"Not only do the retention issues strain our workforce and affect services, but these issues increase the city's costs of attracting new employees, including recruitment, hiring and training," the union asserted in the statement. "Many SEIU workers currently commute from great distances due to the extremely high cost of living in and around Palo Alto. Our public services are at risk as we continue to lose experienced workers."

In his presentation to the Utilities Advisory Commission, Marshall voiced a similar concern. If a disaster strikes, it could take three hours for some of the critical employees to get to Palo Alto, he said.

"Luckily, we have a few people now who are relatively close — three to four people who can get here in relatively short period of time — but for the large majority, it would take a significant amount of time to get there," Marshall told the commission.

Palo Alto has taken some measures to deal with the employee shortage. It had expanded its recruiting efforts (Blanch said the department has recently recruited employees from Long Beach and Hawaii) and it has hired more contractors to fulfill functions traditionally performed by in-house staff. Marshall said the city has a $4.5 million, three-year contract in place with a contractor to do the work that formerly required a crew of three to four city employees.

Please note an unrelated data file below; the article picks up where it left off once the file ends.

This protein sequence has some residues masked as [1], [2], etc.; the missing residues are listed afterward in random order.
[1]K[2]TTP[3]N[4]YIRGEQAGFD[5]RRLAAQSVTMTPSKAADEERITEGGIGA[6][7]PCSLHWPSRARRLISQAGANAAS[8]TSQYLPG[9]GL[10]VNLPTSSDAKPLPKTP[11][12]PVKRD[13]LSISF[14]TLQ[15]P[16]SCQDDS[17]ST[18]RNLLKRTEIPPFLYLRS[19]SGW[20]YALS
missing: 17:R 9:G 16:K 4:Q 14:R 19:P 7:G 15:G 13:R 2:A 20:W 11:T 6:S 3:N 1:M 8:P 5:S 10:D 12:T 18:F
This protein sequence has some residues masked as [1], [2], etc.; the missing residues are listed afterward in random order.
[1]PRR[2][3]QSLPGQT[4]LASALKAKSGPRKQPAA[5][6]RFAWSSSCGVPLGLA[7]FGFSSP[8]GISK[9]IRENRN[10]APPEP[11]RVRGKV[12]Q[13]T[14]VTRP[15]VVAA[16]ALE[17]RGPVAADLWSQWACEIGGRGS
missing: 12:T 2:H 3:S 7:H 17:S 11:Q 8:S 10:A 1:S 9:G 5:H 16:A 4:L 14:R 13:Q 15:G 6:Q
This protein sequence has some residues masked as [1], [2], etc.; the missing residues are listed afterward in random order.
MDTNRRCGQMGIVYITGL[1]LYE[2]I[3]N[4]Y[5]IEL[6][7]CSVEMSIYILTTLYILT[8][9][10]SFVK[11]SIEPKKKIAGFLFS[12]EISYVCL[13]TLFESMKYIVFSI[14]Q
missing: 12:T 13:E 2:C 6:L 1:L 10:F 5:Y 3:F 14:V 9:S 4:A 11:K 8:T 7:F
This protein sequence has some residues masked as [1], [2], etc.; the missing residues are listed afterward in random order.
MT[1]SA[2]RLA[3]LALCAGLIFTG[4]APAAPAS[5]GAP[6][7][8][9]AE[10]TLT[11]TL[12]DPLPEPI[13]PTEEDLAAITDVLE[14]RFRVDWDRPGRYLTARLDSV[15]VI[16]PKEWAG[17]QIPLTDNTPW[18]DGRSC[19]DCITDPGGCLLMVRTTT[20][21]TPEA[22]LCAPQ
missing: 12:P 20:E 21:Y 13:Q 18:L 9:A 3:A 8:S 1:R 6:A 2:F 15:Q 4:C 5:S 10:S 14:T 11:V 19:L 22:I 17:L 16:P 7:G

Commissioners offered a few other ideas for recruiting. Vice Chair Judith Schwartz suggested that staff recruit at "lineman rodeos" and take a closer look at PG&E, which has recently filed for bankruptcy and which may have employees looking for a more stable environment.

She also suggested that the council consider ways to provide housing to workers filling some of the most critical utilities positions. Having them close by, she said, would benefit the entire city.